Vaccines during Pregnancy and For Baby: Make the Most Informed Decisions & Choose What's Right for Your Family

cdc vaccines Mar 12, 2024

Show Notes:

[1:41] Our Reviewer of the Week is Nahycnil, and she said, "This podcast and birth course helped me overcome the anxiety I had after my first birth that was filled with interventions. With all the information this podcast offers and the birth course, I was empowered and was able to have an unmedicated amazing birth experience with my second! So grateful for the My Essential Birth course and the pregnancy and birth made easy podcast. I’m obsessed with all things pregnancy and postpartum now!"

[2:44] Today's topic is definitely a hot topic. I try not to avoid these kinds of things, but I also want to come to you with really good information. We will be talking about vaccines. Know that I do my very best to give very unbiased both side information, and I know my job is done or I've done it well, if you have no idea which way I lean. The goal here is to help you know how to educate yourself. These kinds of decisions are so important for us to make on our own, and they are for us to trust our intuition, and to work on knowing how to research things in such a way that we have both sides of the story, so we can make very educated and informed decisions.

[4:20] I just want to remind everybody listening that we're all going to have our own opinions. You may or may not agree with what is said here, and you may or may not agree with somebody else. Chances are you are going to butt heads with somebody about this at some point. So I would just ask that you keep an open mind and an open heart and remember that we're all on our own motherhood and parenting journey. We're all trying to make the best decisions for our children.

[10:09] I've learned over the years, definitely as a parent, but also into my adulthood, I am currently learning this lesson right now: more information is what is needed to make good decisions.

[11:29] We actually do have an example of a good Instagram account called @justtheinserts. You can go and look at the information on the vaccine inserts straight from the CDC. Definitely one of the places that I recommend that you look because they have all kinds of information on the vaccine and its side effects and what to look for.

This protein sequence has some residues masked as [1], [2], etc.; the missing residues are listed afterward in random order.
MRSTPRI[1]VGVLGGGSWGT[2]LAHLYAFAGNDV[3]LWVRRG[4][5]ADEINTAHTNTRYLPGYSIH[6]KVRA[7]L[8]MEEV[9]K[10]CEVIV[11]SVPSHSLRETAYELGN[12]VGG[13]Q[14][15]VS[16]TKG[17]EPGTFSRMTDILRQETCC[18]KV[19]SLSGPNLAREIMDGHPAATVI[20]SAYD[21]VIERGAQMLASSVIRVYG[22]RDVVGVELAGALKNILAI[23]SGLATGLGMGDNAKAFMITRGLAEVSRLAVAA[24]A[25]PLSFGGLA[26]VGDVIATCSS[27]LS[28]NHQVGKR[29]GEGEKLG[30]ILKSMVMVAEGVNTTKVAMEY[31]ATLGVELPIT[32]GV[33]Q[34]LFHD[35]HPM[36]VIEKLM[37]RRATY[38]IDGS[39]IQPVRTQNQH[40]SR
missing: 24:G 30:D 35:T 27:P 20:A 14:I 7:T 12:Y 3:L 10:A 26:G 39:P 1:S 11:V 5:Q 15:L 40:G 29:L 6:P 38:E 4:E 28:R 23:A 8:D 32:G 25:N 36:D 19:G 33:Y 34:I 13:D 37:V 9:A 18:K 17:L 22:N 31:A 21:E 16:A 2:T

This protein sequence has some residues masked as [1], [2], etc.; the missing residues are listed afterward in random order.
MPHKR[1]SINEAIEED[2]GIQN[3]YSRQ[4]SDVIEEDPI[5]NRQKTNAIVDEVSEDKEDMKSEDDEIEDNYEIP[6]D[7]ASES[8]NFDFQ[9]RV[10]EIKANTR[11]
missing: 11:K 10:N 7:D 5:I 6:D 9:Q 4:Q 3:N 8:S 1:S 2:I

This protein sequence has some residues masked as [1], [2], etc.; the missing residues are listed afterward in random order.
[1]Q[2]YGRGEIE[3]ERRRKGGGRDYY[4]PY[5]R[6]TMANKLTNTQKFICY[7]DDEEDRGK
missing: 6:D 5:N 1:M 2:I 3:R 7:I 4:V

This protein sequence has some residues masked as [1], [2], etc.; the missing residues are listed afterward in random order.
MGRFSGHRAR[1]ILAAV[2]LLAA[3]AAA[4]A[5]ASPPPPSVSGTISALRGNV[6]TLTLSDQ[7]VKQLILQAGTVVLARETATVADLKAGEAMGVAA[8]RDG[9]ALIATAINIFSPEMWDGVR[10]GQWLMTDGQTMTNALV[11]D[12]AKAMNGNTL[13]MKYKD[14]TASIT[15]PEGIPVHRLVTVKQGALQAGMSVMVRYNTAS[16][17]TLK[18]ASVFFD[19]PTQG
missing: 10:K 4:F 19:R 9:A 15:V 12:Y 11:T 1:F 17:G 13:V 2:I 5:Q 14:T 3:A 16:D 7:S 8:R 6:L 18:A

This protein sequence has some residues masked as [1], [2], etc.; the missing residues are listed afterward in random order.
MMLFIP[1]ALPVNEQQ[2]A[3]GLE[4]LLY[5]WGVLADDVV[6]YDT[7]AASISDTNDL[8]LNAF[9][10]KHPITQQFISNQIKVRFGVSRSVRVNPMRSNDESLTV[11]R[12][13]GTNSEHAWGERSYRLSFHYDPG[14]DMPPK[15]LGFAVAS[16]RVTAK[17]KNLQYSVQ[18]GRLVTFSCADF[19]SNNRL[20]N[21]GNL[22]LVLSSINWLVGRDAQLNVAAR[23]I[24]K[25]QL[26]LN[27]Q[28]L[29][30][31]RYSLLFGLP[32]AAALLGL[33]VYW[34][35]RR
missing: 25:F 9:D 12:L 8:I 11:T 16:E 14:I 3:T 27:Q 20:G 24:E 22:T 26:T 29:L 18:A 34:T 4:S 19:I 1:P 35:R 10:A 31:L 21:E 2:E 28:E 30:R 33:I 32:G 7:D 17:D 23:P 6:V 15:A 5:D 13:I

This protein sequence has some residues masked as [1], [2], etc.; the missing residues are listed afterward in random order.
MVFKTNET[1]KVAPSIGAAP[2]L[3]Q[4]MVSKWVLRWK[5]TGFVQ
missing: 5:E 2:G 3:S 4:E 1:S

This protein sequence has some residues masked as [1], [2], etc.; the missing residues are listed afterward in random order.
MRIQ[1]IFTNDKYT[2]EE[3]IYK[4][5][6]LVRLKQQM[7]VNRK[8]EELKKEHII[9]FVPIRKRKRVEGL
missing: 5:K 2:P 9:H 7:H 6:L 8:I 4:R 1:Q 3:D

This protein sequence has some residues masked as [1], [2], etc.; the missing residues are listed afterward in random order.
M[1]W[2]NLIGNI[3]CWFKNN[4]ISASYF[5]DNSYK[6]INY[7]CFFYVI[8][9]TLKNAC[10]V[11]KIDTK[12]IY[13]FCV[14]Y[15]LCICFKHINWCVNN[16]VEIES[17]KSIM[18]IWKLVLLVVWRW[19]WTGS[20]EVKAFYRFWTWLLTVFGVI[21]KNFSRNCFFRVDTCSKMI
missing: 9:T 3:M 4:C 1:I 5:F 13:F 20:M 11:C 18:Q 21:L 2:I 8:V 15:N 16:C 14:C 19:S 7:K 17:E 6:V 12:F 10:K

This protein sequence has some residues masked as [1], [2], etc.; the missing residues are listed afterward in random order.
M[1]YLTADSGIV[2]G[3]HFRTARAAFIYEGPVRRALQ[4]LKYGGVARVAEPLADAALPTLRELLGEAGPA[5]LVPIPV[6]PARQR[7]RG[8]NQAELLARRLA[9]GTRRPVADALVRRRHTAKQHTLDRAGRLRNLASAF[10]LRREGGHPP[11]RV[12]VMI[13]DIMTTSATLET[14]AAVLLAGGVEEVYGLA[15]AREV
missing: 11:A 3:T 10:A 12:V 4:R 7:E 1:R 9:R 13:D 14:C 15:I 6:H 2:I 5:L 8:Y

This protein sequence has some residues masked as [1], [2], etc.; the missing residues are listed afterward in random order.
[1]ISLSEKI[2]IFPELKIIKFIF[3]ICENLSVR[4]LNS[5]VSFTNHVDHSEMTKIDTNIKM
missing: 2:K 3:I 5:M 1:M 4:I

[16:19] Remember that you should be looking for a pediatrician before you give birth. You want to be on the same page with them, not just for vaccines, but in general (how you choose to raise, feed, treat your baby. 

[18:52] Something to ask yourself when looking into vaccines is how prevalent is the disease? What's the chance of my child getting sick with this? Is this something that we see breakouts of a lot? What happens if they do get it? What are the treatment options? What are the side effects? What are the side effects from getting the vaccine? What are the side effects from getting whatever virus it is?

[22:01] Vaccines offered to moms and babies right after birth: the CDC recommends the TDap and flu shots.

[23:41] For baby, it's going to be the hepatitis B vaccine. They do a vitamin K shot that is not a vaccine, it is to help with blood clotting, and erythromycin, also not a vaccine, that is an eye ointment antibiotic.

[24:34] What is the tDap vaccine? The reason that they ask women to get it when they are pregnant is for the pertussis. Pertussis is the whooping cough and babies are not vaccinated for that until they are two months old when they get that first Tdap vaccine. It is given to moms during pregnancy with the idea that those antibodies will be passed on to baby postpartum until they're able to receive that vaccine. Now the CDC recommends that moms receive it between their 27th to the 36th week of each pregnancy. The CDC says getting TDap between 27 through 36 weeks of pregnancy lowers the risk of whooping cough in babies younger than two months old by 78%.

[29:43] The other vaccine given to baby is Hepatitis B. It's given to every baby within the U. S. unless it is declined. It doesn't matter if mom has hepatitis B or of what the risk factors are for them, at least in the ways of the providers offering it or, or recommending it. If you or your partner have Hep B, if your baby's going to be coming into contact with people that have hep B, then that could be a real concern. Hepatitis B is a liver infection that spreads through the blood, semen, or other bodily fluids. 

[33:42] You need to know you can say yes to everything. You can say no to everything, or you can choose to do your own schedule. You totally get to choose. The thing is, if you decide to not do something, even at a visit and decide the next week, you would like to do it. Guess what? You can bring them right back in and it's no big deal. So keep that in mind as you're, as you're making those decisions too. It's not an all or nothing. It doesn't always have to be an all or nothing. You absolutely get to choose what you do for your baby.

Remember that we are all trying to do our best. I would ask that you choose compassion and understanding when you're talking to each other, whether that's on social media or in person because parenting is hard, and we all deserve a little bit of grace with that. And remember that every parent, including yourself, is going to interpret benefits and risks differently, and that that's okay. We are all individuals. We're not made to think the same. And we have the opportunity and the responsibility to make those decisions for ourselves and our family.

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